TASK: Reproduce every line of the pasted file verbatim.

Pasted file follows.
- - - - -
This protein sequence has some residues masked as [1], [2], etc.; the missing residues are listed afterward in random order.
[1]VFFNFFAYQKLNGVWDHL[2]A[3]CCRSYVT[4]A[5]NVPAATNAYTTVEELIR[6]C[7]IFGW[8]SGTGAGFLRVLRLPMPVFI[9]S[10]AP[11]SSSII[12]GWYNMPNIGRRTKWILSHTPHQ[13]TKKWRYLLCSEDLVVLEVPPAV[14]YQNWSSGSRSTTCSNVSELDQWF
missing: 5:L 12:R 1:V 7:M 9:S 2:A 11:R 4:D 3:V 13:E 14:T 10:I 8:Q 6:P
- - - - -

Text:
This protein sequence has some residues masked as [1], [2], etc.; the missing residues are listed afterward in random order.
[1]VFFNFFAYQKLNGVWDHL[2]A[3]CCRSYVT[4]A[5]NVPAATNAYTTVEELIR[6]C[7]IFGW[8]SGTGAGFLRVLRLPMPVFI[9]S[10]AP[11]SSSII[12]GWYNMPNIGRRTKWILSHTPHQ[13]TKKWRYLLCSEDLVVLEVPPAV[14]YQNWSSGSRSTTCSNVSELDQWF
missing: 5:L 12:R 1:V 7:M 9:S 2:A 11:R 4:D 3:V 13:E 14:T 10:I 8:Q 6:P